National Park Service, Interior.
Notice is here given in accordance with the Native American Graves Protection and Repatriation Act (NAGPRA), 25 U.S.C. 3003, of the completion of an inventory of an associated funerary object in the possession of the Peabody Museum of Archaeology and Ethnology, Harvard University, Cambridge, MA. The associated funerary object was removed from southeast Alaska.
This notice is published as part of the National Park Service's administrative responsibilities under NAGPRA, 25 U.S.C. 3003 (d)(3). The determinations in this notice are the sole responsibility of the museum, institution, or Federal agency that has control of the Native American associated funerary objects. The National Park Service is not responsible for the determinations in this notice.
A detailed assessment of the associated funerary object was made by Peabody Museum of Archaeology and Ethnology professional staff in consultation with representatives of Central Council Tlingit & Haida Indian Tribes, Kootznoowoo Inc., Sealaska Corporation, Sitka Tribe of Alaska, and Yakutat Tlingit Tribe.
On an unknown date before July 1868, one associated funerary object (69-30-10/2182) was recovered from an unknown area in southeast Alaska. It was purchased by the Peabody Museum from Edward G. Fast in 1869. The associated funerary object is a carved wooden box used to contain cremated human remains.
Edward Fast's catalogue describes this item as a box “used for receiving the ashes of the dead.” The Peabody Museum is not in possession of the human remains. The totality of the evidence indicates that this item came from Tlingit territory in the area of southeast Alaska. Edward Fast wrote that he collected all of the items listed in his catalogue from “that portion of the [Alaskan] territory south of Mount St. Elias” while he was stationed in Sitka, AK, between October 1867 and July 1868. However, additional historical sources indicate that a portion of Fast's collection came from the Russian American Company's museum and was collected by the Russian scholar I.G. Voznesenskii.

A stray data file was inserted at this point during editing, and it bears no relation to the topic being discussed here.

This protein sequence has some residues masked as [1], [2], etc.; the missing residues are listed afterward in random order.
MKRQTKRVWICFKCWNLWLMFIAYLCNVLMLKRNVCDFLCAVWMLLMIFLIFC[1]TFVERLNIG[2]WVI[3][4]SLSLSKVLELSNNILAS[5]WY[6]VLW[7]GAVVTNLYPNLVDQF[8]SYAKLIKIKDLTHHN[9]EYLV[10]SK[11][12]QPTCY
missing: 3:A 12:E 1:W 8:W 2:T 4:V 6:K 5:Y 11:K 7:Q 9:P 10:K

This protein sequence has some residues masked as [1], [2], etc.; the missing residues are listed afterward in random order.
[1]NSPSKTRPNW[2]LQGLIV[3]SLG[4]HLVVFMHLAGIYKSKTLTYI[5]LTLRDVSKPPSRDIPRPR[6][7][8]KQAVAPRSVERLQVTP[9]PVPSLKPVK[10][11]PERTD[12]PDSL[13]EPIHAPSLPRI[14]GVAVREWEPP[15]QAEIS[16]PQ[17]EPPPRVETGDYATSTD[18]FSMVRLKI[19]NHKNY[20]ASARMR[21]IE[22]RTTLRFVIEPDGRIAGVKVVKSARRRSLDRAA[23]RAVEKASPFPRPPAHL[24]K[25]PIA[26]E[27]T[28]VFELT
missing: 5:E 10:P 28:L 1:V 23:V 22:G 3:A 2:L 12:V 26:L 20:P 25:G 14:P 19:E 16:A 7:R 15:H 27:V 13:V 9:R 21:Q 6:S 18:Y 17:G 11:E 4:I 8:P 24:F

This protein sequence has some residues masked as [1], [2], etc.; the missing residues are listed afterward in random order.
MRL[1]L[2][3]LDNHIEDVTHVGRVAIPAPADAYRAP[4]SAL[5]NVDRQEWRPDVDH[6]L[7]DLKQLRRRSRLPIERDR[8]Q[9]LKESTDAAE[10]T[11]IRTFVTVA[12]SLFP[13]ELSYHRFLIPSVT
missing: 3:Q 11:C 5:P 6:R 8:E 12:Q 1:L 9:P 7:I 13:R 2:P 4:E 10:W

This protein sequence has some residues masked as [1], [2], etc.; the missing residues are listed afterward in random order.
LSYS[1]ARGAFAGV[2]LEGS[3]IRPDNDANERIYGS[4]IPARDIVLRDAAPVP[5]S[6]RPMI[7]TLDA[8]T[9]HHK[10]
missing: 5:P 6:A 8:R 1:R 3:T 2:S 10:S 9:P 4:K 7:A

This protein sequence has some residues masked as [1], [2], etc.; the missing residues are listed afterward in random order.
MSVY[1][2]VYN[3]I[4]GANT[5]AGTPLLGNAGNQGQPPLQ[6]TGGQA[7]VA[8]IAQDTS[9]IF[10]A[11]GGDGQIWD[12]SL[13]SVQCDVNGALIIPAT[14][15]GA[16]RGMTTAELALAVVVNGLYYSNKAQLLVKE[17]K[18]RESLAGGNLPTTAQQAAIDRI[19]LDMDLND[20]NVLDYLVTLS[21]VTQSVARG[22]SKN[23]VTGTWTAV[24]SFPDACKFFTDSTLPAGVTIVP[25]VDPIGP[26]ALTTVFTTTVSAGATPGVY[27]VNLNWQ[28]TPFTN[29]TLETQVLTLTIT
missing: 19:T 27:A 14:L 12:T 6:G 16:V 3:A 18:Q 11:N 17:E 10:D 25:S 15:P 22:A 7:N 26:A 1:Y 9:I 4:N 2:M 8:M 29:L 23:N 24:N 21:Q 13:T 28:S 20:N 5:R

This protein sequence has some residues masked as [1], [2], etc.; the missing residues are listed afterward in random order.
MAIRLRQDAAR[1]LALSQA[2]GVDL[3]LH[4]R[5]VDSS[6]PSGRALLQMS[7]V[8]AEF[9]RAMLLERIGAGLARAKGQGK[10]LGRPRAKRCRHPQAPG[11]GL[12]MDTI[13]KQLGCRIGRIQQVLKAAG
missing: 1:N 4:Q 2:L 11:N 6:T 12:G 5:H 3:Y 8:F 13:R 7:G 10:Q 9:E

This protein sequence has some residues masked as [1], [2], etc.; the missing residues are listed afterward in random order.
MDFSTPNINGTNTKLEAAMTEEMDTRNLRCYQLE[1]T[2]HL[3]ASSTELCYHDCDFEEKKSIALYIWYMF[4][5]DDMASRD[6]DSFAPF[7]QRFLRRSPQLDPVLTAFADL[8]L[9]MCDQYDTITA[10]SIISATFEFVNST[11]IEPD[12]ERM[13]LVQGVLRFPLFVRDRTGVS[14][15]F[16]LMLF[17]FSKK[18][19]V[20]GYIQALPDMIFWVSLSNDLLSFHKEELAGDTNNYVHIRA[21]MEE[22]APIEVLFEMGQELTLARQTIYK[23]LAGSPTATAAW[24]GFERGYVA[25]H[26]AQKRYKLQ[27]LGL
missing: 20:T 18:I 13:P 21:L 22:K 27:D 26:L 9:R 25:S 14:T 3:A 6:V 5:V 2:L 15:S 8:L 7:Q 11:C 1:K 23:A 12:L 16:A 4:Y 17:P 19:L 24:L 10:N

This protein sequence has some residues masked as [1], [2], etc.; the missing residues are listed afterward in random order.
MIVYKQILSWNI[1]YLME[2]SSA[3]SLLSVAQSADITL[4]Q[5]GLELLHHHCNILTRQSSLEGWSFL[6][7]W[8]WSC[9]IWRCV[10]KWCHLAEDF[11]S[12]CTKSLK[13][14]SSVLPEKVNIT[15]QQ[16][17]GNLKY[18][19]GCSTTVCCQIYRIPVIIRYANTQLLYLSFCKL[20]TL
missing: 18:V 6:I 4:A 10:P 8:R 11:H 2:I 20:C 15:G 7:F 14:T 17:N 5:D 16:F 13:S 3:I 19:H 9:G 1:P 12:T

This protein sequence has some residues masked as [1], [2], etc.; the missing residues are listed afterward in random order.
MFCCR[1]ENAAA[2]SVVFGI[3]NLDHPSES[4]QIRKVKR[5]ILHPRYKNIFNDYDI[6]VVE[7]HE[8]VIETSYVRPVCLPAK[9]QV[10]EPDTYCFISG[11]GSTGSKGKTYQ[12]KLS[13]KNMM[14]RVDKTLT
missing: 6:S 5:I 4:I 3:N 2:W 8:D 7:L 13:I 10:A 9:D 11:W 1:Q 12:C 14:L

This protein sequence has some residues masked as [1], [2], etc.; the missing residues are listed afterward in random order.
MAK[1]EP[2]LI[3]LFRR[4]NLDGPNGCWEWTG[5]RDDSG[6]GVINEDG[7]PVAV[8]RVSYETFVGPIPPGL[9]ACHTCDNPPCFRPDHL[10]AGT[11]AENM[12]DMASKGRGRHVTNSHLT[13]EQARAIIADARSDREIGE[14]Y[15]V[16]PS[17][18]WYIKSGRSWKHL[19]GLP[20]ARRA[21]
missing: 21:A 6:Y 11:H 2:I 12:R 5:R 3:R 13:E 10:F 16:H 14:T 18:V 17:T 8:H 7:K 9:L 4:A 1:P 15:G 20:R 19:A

Museum documentation, combined with other sources, indicates that this item was likely recovered from a grave context. This item most likely dates to the Historic period, specifically to the 19th Century. Anthropological and historic information indicate that the area south of Mount St. Elias in the state of Alaska is within the traditional and historic territory of the Tlingit people. Present-day Tlingit people are represented by Sealaska Corporation, a Native corporation representing Tlingit, Haida, and Tsimshian peoples within the southeastern part of Alaska.
Officials of the Peabody Museum of Archaeology and Ethnology have determined that, pursuant to 25 U.S.C. 3001 (3)(A), the one object described above is reasonably believed to have been exclusively made for burial purposes or to contain human remains. Officials of the Peabody Museum of Archaeology and Ethnology also have determined that, pursuant to 25 U.S.C. 3001 (2), there is a relationship of shared group identity that can be reasonably traced between the associated funerary object and the Tlingit, represented by Sealaska Corporation.
Representatives of any other Indian tribe that believes itself to be culturally affiliated with this associated funerary object should contact Patricia Capone, Repatriation Coordinator, Peabody Museum of Archaeology and Ethnology, Cambridge, MA 02138, telephone (617) 496-3702, before November 27, 2009. Repatriation of the associated funerary object to Sealaska Corporation may proceed after that date if no additional claimants come forward.
The Peabody Museum of Archaeology and Ethnology is responsible for notifying the Central Council Tlingit Start Printed Page 55580and Haida Indian Tribes, Kootznoowoo Inc., Sealaska Corporation, Sitka Tribe of Alaska, and Yakutat Tlingit Tribe that this notice has been published.Start Signature
Dated: October 8, 2009
Manager, National NAGPRA Program.
[FR Doc. E9-25968 Filed 10-27-09; 8:45 am]
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